- Prices are often interpreted to signify quality – being too low can produce distrust in the work’s quality. Art is judged differently by everyone – there’s no single, monolithic quality standard to understand an artwork’s objective value. While art is subjective, money isn’t: it’s entirely established as signifier of something’s value. Contrasting the ambiguities of art with the clarity of monetary ascriptions clearly shows the latter having extreme authority over the former; it’s hard to disassociate these two. Consider an artist who is strongly established in one territory, but not internationally. If their work is exhibited abroad (where it’s unknown), people will still see the work’s price level – and derive quality ideas about it (“This is way too expensive!” or “This price shows how good the piece is”, etc).
Where prices ideally should reflect quality, the reality is that they reflect market penetration and brand visibility. Prices signify the quality and sales expectations of the seller’s network, and shouldn’t be used to infer an artwork’s artistic quality – but in actuality, people do exactly that, most of the time. The price of something is predominantly used as a measure of value, and thus of quality and integrity – especially by those without a strong inner compass about art. When an artist decides on a low pricing level, they’re implicitly sending out signals: “This is the work of a newbie”. If they’re too low, they’ll also signal that something is fishy, and potentially bad – or even fraudulent: “This work might be sloppy, the artist might not have a strong sales network, and might not care about pursuing their passion professionally”. This can be especially true for clients who don’t trust their own quality judgements: instead of seeing a bargain, they might fear to see failure.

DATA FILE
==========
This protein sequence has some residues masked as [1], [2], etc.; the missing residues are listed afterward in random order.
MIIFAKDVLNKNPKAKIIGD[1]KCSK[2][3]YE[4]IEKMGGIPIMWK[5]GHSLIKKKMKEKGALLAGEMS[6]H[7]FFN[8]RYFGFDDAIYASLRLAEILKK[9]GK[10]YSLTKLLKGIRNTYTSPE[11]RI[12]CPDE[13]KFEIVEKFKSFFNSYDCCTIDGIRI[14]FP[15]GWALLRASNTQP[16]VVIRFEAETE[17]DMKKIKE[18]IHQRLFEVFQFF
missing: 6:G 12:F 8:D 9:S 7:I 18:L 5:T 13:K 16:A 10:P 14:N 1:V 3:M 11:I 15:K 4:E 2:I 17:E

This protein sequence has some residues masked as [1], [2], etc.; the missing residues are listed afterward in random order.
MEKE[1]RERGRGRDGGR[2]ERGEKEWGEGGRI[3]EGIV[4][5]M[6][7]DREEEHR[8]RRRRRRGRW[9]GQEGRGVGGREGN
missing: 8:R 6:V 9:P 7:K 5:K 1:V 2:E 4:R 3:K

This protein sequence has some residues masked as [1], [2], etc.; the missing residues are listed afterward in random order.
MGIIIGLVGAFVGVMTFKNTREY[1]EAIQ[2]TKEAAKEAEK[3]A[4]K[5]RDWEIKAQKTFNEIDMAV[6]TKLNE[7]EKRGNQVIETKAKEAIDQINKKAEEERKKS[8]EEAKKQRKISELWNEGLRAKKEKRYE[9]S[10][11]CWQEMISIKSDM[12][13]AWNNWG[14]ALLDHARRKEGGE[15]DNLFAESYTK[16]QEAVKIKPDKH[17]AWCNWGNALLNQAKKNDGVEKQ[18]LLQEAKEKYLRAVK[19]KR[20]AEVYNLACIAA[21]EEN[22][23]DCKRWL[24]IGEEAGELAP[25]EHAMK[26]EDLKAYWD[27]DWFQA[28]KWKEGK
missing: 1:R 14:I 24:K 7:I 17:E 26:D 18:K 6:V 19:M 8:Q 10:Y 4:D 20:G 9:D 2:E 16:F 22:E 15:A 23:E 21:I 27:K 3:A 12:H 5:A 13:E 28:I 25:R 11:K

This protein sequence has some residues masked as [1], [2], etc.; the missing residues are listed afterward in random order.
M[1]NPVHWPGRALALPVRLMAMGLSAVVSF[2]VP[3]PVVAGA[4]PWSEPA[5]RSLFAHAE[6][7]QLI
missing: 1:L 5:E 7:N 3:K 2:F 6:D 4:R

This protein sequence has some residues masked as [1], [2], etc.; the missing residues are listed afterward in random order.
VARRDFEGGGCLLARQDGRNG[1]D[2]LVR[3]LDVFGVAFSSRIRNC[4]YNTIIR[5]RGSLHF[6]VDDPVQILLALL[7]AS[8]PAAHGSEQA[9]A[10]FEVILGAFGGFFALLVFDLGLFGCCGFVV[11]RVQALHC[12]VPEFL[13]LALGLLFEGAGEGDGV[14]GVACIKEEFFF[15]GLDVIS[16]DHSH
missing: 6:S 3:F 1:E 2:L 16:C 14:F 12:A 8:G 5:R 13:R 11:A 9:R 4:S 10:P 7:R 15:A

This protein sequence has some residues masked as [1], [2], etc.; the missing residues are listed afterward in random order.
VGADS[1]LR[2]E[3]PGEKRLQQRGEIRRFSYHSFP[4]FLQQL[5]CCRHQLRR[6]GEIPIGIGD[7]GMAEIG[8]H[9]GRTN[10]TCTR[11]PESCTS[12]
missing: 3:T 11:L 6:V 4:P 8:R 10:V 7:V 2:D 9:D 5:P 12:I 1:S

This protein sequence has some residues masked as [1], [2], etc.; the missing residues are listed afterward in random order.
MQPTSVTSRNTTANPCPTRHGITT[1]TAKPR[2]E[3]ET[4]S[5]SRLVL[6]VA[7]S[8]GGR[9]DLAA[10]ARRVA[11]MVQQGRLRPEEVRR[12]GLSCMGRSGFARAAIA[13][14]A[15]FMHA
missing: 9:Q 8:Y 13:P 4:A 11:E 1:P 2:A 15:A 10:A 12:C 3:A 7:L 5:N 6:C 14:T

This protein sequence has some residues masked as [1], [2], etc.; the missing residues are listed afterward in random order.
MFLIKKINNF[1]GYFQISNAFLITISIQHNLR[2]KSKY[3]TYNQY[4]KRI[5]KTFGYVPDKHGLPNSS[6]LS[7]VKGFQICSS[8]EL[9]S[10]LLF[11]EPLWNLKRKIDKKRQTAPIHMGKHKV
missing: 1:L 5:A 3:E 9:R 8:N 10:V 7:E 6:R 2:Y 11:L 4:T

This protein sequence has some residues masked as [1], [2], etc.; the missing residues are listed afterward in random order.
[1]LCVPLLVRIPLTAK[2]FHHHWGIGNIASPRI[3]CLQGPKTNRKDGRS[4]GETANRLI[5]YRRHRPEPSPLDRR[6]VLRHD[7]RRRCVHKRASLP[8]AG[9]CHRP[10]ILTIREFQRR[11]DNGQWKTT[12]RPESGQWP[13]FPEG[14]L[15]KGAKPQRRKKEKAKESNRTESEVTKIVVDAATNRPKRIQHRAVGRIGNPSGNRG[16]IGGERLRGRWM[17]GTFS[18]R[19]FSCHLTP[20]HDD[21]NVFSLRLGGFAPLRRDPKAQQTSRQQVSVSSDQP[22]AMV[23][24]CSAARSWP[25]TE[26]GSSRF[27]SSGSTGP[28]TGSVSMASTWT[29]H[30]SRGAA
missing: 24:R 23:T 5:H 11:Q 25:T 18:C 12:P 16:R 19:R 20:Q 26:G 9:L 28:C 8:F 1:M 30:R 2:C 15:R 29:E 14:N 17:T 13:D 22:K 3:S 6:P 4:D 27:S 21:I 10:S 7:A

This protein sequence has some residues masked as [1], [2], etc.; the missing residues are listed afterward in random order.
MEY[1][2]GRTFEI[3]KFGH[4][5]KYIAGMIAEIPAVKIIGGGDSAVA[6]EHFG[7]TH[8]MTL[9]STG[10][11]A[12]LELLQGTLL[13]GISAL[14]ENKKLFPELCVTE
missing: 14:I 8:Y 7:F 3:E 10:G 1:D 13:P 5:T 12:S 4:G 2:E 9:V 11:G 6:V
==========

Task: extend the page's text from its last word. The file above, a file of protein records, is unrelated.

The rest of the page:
Prices influence the perception of art to the point that a shooting star’s work might become less noteworthy than their artwork’s unexpected price range. Extremely high price levels can also lead people to distrust the work’s quality: can any work really be that good and important? The challenge lies in understanding your target audience’s economic expectations, and work from there.
- Pricing is not the only external quality signifier: Your work’s price level influences your art’s perception, but isn’t its only external quality signifier; social media following or general fame might be others. Imagine an artist without gallery representation, yet with an extremely strong social media following. While their following might not be able to buy their work at its “normal” price level, the artist could bet on sales quantity, and opt to sell at a fraction of the price. This might be better for them than to sell through galleries (which rids them of 50% revenue), especially if they dislike certain aspects of the art world (elitism, dependency on galleries, etc).